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On the Species Specificity of Acceptor RNA and Attachment Enzymes

Benzer, Seymour and Weisblum, Bernard (1961) On the Species Specificity of Acceptor RNA and Attachment Enzymes. Proceedings of the National Academy of Sciences of the United States of America, 47 (8). pp. 1149-1154. ISSN 0027-8424. http://resolver.caltech.edu/CaltechAUTHORS:BENpnas61c

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Abstract

One of the steps in protein biosynthesis appears to be the attachment of each amino acid to a specific acceptor (SRNA) molecule. According to the adaptor hypothesis, each SRNA molecule would then fit to a specific complementary base sequence on a linear RNA template, specifying the sequence of amino acids in the resultant protein [1,2]. An adaptor molecule thus could have two specificities: one recognizing the correct amino acid and activating enzyme; the other, the proper position on the template. The correctness of the amino-acid sequence therefore would depend upon the precision and constancy of the adaptors. However, the structures of the enzymes and adaptors are presumably under the genetic control of the organism and might be subject to heritable modifications. It is therefore conceivable that one or both ends of an adaptor might change sufficiently to cause occasional errors and, in the long run, an alteration of the genetic code might evolve. This notion, prompted by genetic observations [3] which suggested that mutation of a bacterium might modify its translation of genetic information, lead to the present comparison of the specificities of the acceptor RNA and activating enzymes of different organisms. Several differences in specificity have been reported previously. Berg et al. [4] demonstrated that SRNA from Escherichia coli contains two distinguishable acceptors for methionine. An enzyme prepared from yeast could attach methionine to one of these, while the enzyme from E. coli could attach to both. Webster found, in pig liver, a difference between the nuclear and cytoplasmic attachment enzymes for alanine. Rendi and Ochoa [6] noted that, for leucine, the enzymes in yeast and in E. coli could attach only to their homologous SRNA. Furthermore, in the case of leucine, rat liver enzyme and SRNA were interchangeable with those from E. coli. The observations presented below show that whether the enzymes and/or acceptors from two organisms are interchangeable depends upon not only the organisms in question but also the particular amino acid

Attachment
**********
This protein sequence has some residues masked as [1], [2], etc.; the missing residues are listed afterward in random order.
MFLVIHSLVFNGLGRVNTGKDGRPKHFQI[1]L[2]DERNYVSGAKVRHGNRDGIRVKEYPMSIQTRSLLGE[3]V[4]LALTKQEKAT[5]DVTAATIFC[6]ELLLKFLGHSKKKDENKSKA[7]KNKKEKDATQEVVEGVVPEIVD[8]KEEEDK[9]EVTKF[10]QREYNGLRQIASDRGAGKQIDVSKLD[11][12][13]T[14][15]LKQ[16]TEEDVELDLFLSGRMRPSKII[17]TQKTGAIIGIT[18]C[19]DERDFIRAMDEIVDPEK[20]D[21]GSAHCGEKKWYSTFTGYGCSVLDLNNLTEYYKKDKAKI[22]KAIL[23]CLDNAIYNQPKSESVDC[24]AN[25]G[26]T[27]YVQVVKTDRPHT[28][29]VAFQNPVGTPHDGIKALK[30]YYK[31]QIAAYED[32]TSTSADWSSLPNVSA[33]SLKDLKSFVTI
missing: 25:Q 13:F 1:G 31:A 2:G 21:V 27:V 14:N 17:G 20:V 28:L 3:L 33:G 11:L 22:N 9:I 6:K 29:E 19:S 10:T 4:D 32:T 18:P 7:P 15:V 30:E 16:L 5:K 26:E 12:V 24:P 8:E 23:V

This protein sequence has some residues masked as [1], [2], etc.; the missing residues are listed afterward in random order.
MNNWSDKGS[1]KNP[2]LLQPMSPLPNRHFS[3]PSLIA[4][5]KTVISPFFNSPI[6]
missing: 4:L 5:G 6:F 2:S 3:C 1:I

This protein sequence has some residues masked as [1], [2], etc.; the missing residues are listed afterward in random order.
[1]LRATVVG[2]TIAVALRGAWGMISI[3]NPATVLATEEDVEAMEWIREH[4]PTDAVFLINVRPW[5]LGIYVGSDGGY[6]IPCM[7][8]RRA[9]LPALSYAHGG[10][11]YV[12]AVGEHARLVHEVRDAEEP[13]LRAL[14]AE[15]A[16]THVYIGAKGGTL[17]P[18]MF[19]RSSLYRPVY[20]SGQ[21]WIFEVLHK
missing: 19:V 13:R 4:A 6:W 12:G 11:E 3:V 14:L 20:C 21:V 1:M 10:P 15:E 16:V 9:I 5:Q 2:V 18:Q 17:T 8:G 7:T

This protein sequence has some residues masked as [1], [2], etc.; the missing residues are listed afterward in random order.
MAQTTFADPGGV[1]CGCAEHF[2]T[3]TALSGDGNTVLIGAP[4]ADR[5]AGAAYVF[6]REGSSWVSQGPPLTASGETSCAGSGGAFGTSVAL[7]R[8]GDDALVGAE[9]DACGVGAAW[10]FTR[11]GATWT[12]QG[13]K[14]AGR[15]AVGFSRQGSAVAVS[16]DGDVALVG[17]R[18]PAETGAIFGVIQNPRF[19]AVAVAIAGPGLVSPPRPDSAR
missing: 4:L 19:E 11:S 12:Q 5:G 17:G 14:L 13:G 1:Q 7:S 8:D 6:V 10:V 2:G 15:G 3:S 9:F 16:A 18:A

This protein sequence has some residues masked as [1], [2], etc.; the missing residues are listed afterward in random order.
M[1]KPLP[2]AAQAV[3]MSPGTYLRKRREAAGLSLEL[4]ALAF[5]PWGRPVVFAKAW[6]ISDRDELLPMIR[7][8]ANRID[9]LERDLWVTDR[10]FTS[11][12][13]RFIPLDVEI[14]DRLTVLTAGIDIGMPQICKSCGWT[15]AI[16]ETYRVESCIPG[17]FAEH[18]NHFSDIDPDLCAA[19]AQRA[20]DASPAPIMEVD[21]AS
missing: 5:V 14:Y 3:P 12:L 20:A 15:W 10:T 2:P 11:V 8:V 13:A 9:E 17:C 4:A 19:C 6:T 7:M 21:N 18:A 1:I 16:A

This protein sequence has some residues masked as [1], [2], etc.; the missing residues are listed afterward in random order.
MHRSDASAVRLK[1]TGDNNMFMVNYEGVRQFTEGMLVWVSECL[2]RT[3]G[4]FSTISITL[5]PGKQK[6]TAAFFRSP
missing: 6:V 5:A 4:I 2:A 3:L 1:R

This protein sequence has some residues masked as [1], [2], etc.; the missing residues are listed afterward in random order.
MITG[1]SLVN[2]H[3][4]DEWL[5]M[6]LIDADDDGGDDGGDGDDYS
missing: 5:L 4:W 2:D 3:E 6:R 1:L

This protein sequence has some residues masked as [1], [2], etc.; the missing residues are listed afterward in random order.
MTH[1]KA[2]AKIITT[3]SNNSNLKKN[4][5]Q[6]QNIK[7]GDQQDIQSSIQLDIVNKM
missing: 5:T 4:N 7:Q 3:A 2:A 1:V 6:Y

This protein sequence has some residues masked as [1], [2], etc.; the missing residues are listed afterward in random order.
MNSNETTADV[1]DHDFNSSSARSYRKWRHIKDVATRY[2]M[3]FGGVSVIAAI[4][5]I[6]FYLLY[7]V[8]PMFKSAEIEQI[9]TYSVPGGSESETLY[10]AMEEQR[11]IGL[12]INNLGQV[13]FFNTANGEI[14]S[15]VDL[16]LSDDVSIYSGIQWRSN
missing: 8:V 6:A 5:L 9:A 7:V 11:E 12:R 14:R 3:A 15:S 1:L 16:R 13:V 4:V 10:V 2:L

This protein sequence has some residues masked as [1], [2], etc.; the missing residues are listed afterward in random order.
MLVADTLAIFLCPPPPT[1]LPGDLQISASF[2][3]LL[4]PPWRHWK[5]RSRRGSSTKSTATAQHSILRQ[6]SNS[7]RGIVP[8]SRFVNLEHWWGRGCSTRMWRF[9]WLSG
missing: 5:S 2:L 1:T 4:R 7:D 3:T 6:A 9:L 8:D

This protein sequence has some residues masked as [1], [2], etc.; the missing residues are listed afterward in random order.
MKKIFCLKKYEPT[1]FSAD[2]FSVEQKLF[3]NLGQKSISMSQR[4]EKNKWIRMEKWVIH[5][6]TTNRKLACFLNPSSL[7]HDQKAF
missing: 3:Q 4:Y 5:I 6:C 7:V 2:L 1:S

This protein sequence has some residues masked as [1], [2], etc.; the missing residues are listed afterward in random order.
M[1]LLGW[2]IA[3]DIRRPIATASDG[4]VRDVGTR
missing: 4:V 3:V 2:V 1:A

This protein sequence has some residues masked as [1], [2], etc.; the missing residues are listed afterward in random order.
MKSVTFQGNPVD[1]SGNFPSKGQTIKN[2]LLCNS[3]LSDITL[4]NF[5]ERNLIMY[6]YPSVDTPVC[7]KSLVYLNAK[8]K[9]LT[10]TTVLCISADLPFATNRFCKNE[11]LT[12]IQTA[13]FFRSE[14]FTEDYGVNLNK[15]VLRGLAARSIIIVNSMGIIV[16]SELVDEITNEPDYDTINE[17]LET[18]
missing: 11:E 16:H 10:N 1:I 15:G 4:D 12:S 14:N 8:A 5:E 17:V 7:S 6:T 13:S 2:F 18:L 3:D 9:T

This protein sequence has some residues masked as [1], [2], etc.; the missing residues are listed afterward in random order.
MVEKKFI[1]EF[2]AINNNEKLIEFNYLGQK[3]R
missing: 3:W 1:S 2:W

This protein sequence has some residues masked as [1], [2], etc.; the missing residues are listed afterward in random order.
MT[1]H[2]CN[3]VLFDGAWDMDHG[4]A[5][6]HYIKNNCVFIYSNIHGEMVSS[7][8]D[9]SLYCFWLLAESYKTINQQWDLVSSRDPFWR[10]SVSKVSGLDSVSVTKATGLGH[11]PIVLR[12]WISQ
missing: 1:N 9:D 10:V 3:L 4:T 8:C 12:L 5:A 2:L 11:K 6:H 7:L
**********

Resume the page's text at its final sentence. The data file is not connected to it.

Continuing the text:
Item Type:Article
Additional Information:Copyright © 1961 by the National Academy of Sciences Communicated June 26, 1961 We are particularly grateful to Paul Berg for making several manuscripts available to us before publication. The research was supported by grants from the National Science Foundation and the National Institutes of Health.
Record Number:CaltechAUTHORS:BENpnas61c
Persistent URL:http://resolver.caltech.edu/CaltechAUTHORS:BENpnas61c
Alternative URL:http://www.pnas.org/content/vol47/issue8/
Usage Policy:No commercial reproduction, distribution, display or performance rights in this work are provided.
ID Code:6183
Collection:CaltechAUTHORS
Deposited By: Archive Administrator
Deposited On:28 Nov 2006
Last Modified:14 Nov 2014 19:19

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